Mirror: How would you describe the families you work with?
Adams: It's a very eclectic mix. We have teenage parents. We have grandparents who are parenting. We have low income parents, families with two working parents and some families who are a little more (economically) successful. The trend this fiscal year has been that we have more lower income families, with parents who just aren't able to work for whatever reason.
Mirror: How does that trend affect your programs?
Adams: While we've always focused on getting children ready for school and encouraging them to go to preschool ... we're now also looking at more basic needs, such as how to help families maintain their shelter, what we can do to get them referrals to food banks, where to go when they're in need of diapers. I think those kind of needs have become more significant for our families. And a lot of our families do not have transportation.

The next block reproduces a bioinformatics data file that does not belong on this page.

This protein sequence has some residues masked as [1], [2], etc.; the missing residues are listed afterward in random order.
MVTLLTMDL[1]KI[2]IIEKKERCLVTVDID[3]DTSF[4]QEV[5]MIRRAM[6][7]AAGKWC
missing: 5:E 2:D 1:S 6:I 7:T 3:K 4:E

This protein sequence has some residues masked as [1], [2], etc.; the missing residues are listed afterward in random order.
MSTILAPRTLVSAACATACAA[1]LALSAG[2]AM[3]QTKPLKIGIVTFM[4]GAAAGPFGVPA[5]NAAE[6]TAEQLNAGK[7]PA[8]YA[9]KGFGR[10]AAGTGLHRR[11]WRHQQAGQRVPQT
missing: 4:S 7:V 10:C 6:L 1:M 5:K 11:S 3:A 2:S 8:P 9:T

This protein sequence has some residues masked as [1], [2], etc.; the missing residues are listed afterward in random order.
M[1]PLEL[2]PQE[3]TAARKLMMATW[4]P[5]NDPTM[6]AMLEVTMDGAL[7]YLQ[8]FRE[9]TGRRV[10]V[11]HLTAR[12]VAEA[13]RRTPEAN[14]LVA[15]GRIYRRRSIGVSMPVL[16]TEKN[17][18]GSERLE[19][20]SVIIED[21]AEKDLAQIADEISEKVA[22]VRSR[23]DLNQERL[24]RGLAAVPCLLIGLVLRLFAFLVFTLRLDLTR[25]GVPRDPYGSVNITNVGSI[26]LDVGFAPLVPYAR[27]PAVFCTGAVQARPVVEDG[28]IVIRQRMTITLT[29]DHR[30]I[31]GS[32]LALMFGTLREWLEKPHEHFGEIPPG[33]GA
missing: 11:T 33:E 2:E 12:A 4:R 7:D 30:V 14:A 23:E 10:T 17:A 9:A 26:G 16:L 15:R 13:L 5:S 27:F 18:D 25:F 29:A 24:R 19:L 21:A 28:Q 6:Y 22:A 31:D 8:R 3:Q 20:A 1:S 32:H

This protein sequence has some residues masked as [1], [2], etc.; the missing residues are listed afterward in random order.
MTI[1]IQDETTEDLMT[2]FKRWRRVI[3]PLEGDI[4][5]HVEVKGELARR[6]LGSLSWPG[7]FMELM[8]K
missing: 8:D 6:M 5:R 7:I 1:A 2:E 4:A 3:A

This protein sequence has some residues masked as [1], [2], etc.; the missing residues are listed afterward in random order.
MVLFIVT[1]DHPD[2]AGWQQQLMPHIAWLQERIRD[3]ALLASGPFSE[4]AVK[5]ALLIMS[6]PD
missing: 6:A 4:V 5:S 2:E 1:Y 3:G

Mirror: What areas of the county do you serve?
Adams: The parent educators go everywhere in Blair County, and basically, we have at least one family in every area. The majority of our families are in Altoona and Hollidaysburg, probably because of our location.
Mirror: Can you tell me about the "Make Parenting a Pleasure" class, scheduled weekly for 10 weeks, starting Feb. 5, from 1:30 to 3 p.m?
Adams: One thing I want to stress is that parenting skills do not come with your income. Parenting skills come from experience, knowledge and the right information at the right time. There's always going to be questions about parenting ... and we have parenting classes, which give you the basics on how to take care of yourself and help you become a better parent. The classes focus on nurturing, child development, discipline issues, the whole gamut. And it does require parents to take on a little bit of homework but not too much.
Mirror: Tell me about this year's Toasty Toddler program.